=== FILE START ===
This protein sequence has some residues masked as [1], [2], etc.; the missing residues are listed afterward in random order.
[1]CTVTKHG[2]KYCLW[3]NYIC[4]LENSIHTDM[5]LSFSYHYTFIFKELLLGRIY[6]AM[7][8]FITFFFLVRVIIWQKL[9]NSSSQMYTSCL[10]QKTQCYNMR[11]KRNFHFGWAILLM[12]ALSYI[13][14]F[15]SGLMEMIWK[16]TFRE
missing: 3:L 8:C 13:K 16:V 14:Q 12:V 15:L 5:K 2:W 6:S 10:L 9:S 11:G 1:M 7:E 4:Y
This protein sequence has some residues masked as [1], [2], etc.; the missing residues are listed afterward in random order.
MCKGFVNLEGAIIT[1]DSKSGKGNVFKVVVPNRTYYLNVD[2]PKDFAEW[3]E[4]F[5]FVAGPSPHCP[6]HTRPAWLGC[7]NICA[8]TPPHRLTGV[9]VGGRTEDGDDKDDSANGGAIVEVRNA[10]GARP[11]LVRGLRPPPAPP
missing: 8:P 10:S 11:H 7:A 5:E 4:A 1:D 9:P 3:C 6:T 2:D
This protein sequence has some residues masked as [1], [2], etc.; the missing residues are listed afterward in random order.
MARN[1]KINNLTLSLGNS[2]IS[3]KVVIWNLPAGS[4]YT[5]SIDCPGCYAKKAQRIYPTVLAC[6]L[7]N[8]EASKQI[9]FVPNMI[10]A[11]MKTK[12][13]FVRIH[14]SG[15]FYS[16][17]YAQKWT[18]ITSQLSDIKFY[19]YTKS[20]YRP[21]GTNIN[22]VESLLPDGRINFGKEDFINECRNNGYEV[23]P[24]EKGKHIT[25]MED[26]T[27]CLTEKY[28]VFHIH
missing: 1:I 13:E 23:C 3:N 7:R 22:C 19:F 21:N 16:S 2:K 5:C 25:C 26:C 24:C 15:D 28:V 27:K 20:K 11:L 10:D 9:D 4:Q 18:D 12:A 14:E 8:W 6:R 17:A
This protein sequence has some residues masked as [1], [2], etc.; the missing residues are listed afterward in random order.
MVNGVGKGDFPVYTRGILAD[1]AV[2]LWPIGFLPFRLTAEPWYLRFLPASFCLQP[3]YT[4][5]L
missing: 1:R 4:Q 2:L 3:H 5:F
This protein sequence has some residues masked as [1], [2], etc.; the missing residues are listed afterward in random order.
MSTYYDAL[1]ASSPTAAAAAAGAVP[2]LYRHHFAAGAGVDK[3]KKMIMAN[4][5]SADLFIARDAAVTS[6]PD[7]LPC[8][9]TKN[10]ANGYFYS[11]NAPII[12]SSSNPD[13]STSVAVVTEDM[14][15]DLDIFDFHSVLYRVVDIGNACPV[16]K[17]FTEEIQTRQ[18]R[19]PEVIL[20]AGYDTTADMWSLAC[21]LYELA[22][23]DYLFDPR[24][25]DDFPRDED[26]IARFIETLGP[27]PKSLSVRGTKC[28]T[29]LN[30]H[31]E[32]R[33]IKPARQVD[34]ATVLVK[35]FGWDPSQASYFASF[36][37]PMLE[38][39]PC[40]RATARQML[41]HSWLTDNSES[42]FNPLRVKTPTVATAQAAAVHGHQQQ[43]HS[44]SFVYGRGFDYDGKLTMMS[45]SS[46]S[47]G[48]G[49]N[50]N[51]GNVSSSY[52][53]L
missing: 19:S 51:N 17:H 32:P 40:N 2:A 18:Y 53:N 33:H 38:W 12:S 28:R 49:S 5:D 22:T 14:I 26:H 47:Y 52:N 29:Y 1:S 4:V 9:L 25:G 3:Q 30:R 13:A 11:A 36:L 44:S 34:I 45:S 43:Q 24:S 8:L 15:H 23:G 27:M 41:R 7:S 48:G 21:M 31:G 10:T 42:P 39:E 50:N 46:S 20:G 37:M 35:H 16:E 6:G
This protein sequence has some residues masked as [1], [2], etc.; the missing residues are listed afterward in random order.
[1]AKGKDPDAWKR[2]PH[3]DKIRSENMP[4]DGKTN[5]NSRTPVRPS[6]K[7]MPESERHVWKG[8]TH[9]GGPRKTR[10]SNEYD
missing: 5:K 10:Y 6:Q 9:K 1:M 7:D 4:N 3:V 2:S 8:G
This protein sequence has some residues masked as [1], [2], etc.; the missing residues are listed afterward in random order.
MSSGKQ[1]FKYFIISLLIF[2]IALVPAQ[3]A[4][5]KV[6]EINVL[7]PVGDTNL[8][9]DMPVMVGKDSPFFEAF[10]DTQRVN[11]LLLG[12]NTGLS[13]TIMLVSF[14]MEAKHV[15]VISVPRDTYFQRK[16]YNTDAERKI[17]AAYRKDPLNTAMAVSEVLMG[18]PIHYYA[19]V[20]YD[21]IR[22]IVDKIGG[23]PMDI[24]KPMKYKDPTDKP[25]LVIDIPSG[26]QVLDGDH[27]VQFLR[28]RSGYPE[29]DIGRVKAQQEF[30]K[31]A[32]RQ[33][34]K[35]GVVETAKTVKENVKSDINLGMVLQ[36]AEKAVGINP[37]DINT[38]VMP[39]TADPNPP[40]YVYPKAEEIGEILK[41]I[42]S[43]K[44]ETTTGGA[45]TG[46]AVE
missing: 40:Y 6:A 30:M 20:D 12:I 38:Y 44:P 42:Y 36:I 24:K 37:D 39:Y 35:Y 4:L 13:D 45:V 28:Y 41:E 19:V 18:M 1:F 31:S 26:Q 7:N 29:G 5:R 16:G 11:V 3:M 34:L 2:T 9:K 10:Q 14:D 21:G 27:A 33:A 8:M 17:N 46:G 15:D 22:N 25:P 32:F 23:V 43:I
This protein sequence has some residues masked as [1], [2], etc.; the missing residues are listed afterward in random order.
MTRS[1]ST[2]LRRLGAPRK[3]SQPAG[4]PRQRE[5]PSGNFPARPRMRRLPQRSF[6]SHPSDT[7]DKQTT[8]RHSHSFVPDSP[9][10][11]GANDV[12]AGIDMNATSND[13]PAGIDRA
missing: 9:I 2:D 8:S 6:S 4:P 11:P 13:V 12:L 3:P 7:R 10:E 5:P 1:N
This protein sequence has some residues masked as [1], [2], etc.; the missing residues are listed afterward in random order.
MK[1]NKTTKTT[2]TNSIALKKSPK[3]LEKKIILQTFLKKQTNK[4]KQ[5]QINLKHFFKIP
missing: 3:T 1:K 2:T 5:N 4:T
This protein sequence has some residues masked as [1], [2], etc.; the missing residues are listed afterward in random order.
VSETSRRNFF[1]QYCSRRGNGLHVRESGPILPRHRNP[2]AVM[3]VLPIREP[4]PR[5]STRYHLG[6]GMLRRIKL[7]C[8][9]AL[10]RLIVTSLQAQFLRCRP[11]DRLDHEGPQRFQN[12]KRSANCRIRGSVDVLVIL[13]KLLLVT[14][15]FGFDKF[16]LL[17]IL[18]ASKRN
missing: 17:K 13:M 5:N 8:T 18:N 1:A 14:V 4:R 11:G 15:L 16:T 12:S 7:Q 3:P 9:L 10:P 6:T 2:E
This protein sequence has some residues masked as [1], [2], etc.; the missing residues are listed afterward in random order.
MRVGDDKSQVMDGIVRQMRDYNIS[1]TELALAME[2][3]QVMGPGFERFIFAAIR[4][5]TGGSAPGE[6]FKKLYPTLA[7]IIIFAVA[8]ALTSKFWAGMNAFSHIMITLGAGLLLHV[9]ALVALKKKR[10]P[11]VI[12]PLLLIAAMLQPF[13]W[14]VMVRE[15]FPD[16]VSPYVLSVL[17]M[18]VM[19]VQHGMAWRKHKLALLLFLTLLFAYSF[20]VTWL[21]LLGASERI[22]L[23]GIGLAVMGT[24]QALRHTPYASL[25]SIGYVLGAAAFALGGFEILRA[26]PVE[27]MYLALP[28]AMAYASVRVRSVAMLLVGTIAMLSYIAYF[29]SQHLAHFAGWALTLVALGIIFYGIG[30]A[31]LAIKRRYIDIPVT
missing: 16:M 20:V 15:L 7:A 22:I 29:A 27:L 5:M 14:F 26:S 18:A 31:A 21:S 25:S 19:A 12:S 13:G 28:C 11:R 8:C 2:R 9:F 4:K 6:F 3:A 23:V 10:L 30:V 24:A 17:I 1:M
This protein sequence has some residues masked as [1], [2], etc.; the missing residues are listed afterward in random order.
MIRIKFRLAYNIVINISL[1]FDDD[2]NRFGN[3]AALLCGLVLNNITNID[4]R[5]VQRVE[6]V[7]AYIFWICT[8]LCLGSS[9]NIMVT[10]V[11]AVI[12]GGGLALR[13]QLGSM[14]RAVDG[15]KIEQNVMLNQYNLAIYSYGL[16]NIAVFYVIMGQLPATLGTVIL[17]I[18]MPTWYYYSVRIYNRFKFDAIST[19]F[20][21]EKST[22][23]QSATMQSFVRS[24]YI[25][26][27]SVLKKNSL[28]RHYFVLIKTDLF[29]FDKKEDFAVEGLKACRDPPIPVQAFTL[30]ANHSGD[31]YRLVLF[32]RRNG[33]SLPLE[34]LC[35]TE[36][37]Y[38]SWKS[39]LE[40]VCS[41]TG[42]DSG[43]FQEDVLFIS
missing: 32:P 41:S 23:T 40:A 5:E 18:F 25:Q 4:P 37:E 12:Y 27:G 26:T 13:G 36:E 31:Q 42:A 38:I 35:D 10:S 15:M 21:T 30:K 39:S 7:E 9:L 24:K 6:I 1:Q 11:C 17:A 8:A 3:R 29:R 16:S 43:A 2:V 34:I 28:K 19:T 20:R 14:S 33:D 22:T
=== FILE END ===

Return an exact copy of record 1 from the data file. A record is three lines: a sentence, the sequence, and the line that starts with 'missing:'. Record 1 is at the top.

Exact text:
This protein sequence has some residues masked as [1], [2], etc.; the missing residues are listed afterward in random order.
[1]CTVTKHG[2]KYCLW[3]NYIC[4]LENSIHTDM[5]LSFSYHYTFIFKELLLGRIY[6]AM[7][8]FITFFFLVRVIIWQKL[9]NSSSQMYTSCL[10]QKTQCYNMR[11]KRNFHFGWAILLM[12]ALSYI[13][14]F[15]SGLMEMIWK[16]TFRE
missing: 3:L 8:C 13:K 16:V 14:Q 12:V 15:L 5:K 2:W 6:S 10:L 9:S 11:G 1:M 7:E 4:Y